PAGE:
By Mike Gleason
Circle of Isis: Ancient Egyptian Magic for Modern Witches, by Ellen Cannon Reed
New Page Books, 1564145689, 2002
Ms. Reed leaves no doubt in the mind of the reader where she is coming from – she is Wiccan. Many may dispute an Egyptian orientation for a religion with “European DNA,” but it obviously works for her, and no one has a right to question that.
She makes no pretence of presenting “the ancient wisdom of Egypt” (which she refers to as Tamera instead of ancient Egypt), but rather presents her interpretation of that wisdom. Bravo! It is a treat to read a book where the author admits that society and attitudes have changed, and that the old ways must also change and be reinterpreted.
On a personal level, many of the author’s comments and stories ring very true for me. I have shared circle with others who have similar views and experiences.
Ms. Reed introduces us to the Gods and Goddesses of Tamera (“Beloved Land”). And not just the “Big Three” – Isis, Osiris and Horus. She tells us about them as the ancient knew them, then lets us know how she and others experience them today. Her transitions from one deity to another are smooth and flow easily.
She devotes over 100 pages to the Gods and Goddesses of Tamera, and while by no means exhaustive, it is a list well worth taking the time to assimilate. Many have old stories attached, as well as relaying personal perceptions.
She spends very little time on the “traditional” descriptions, instead telling us how the deities appear to individuals today. She also enables us to relate to them as individuals and, dare I say it? – as people.
Ms. Reed reinforces, at several points in her book, that if you are uncomfortable with the ideas of predators, the “dark side” of things, and difficult situations, it is YOUR problem. All of these are facts of life. Her views are NOT “New Age” (even though her current book is so classified). She knows well that “in order to cure, you need to be able to curse,” as one of my teachers said over a quarter of a century ago.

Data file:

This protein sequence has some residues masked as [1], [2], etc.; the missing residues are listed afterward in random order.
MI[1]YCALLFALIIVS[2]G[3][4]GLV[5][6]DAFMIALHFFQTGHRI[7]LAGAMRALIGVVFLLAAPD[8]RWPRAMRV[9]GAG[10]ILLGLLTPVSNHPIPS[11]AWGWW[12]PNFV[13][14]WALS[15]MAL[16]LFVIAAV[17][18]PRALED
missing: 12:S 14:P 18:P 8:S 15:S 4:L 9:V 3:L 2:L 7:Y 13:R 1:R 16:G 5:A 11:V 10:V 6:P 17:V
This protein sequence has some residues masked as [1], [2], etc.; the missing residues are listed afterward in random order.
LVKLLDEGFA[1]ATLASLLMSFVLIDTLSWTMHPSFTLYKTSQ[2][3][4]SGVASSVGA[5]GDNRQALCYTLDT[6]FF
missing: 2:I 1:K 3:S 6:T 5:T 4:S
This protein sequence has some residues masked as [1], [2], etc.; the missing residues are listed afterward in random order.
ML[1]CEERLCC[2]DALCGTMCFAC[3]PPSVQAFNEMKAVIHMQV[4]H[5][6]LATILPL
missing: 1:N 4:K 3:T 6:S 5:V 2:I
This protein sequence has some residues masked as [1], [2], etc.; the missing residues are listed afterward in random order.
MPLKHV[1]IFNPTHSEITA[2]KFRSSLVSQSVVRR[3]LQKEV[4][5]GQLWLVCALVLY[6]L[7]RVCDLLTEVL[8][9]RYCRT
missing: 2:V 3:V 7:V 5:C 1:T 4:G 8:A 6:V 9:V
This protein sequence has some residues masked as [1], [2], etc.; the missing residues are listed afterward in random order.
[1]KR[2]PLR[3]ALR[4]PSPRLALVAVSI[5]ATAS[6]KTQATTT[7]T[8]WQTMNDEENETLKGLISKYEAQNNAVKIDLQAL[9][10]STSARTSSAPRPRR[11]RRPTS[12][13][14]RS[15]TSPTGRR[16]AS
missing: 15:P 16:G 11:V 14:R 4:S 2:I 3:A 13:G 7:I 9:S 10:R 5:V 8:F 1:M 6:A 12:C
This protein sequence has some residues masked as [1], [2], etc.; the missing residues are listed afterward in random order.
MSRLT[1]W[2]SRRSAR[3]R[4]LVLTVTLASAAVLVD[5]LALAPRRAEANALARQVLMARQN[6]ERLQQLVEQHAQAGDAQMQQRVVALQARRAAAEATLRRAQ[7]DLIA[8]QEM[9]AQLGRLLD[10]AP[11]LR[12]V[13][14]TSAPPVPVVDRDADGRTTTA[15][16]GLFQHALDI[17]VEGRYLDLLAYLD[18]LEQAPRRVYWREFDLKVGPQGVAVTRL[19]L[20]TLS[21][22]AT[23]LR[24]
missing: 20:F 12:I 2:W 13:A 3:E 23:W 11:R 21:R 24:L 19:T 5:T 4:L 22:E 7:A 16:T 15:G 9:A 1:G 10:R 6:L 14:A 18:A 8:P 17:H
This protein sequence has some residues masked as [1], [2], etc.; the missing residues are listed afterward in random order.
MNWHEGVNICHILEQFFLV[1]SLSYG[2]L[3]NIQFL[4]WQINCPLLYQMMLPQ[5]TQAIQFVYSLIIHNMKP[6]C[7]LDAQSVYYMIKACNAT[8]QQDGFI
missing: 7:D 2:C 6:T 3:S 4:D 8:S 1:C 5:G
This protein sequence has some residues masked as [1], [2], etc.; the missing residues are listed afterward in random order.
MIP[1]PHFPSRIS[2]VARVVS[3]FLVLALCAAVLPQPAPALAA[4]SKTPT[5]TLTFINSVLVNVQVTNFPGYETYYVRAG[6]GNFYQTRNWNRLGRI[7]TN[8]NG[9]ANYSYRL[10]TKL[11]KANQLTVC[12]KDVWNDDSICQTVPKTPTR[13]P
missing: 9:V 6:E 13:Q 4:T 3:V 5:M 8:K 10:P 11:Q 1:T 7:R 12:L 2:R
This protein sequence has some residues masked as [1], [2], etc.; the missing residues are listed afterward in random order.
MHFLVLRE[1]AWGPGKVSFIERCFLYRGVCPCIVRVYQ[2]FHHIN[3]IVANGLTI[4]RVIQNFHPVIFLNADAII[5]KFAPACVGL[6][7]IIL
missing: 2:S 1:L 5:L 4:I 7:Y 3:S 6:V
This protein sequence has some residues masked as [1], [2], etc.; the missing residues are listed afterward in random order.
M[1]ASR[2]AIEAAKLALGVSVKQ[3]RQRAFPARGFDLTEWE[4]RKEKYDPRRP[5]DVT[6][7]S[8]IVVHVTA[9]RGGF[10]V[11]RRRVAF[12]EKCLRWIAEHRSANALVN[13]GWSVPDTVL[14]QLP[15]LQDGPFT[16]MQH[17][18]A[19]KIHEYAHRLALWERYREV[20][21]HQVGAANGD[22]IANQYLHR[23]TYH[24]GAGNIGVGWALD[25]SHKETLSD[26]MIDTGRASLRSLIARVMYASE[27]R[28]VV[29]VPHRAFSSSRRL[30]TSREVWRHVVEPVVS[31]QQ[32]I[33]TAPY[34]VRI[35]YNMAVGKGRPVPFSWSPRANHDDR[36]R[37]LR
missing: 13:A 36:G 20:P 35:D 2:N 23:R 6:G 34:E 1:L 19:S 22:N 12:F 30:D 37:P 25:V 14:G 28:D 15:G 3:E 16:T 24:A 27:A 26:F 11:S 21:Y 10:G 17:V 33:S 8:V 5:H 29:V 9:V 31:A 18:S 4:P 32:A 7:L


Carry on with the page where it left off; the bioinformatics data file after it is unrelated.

Reading this book took me back years. I began my Craft involvement with an Egyptian flavour. Isis has always been with me, Bast, Sekhmet and Anubis also keep me company. Over the years I have experienced many other pantheons, but this book has reminded me of the original focus of much of my devotion.
Included in this book is a good sampling of incense recipes (including one for Kyphi) which I am grateful for, as well as oils, songs, meditations, amulets and talismans, hieroglyphs and more. It is a valuable resource for one looking for a jumping off point for their own investigations.
The incense recipes she offers, while not “traditional”, certainly offer an alternative to the store-bought cones and sticks. Give them a try.
Also included in this book is an Egyptian calendar. I have only seen one other publication which included this calendar, and that dates back 30 years or more. A copy used to hang over my desk at home.
The divination methods Ms. Reed has devised should certainly provide some interesting results.
While a “traditional” Egyptian devotee might find this book less than appealing, the offerings from Ms. Reed will resonate with the desires of many readers. If you decide to invest the time and money to get this book, you will be rewarded.